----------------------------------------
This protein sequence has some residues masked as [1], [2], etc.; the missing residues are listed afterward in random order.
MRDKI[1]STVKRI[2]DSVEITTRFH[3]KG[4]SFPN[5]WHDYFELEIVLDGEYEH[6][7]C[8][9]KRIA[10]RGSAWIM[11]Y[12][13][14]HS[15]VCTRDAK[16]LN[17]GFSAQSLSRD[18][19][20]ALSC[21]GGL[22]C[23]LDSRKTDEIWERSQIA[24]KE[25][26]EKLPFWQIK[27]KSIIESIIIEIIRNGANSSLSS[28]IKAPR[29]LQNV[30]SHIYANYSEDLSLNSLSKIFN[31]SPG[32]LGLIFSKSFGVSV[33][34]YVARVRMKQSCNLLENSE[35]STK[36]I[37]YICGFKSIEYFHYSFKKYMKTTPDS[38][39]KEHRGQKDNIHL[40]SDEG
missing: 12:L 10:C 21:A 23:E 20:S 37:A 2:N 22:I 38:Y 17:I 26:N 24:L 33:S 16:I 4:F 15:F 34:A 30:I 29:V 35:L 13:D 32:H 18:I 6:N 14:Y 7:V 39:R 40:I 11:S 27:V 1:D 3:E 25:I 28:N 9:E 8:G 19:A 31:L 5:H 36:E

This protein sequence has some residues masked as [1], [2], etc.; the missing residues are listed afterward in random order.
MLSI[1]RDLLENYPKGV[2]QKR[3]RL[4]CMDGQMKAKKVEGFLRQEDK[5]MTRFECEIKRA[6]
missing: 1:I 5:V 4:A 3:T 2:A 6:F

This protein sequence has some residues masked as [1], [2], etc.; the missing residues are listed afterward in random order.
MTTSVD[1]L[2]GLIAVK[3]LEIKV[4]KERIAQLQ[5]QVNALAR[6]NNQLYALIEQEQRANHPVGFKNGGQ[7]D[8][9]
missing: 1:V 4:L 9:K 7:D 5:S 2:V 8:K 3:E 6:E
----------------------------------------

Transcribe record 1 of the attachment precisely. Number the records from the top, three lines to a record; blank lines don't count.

This protein sequence has some residues masked as [1], [2], etc.; the missing residues are listed afterward in random order.
MRDKI[1]STVKRI[2]DSVEITTRFH[3]KG[4]SFPN[5]WHDYFELEIVLDGEYEH[6][7]C[8][9]KRIA[10]RGSAWIM[11]Y[12][13][14]HS[15]VCTRDAK[16]LN[17]GFSAQSLSRD[18][19][20]ALSC[21]GGL[22]C[23]LDSRKTDEIWERSQIA[24]KE[25][26]EKLPFWQIK[27]KSIIESIIIEIIRNGANSSLSS[28]IKAPR[29]LQNV[30]SHIYANYSEDLSLNSLSKIFN[31]SPG[32]LGLIFSKSFGVSV[33][34]YVARVRMKQSCNLLENSE[35]STK[36]I[37]YICGFKSIEYFHYSFKKYMKTTPDS[38][39]KEHRGQKDNIHL[40]SDEG
missing: 12:L 10:C 21:A 23:E 20:S 37:A 2:N 22:I 38:Y 17:I 26:N 24:L 33:S 16:I 4:F 15:F 34:A 30:I 29:V 35:L 13:D 32:H 18:I 6:N 14:Y 7:V 39:R 40:I 11:S 27:V 1:D 3:E 25:I 28:N 9:E 8:G 19:A 31:L 5:H 36:E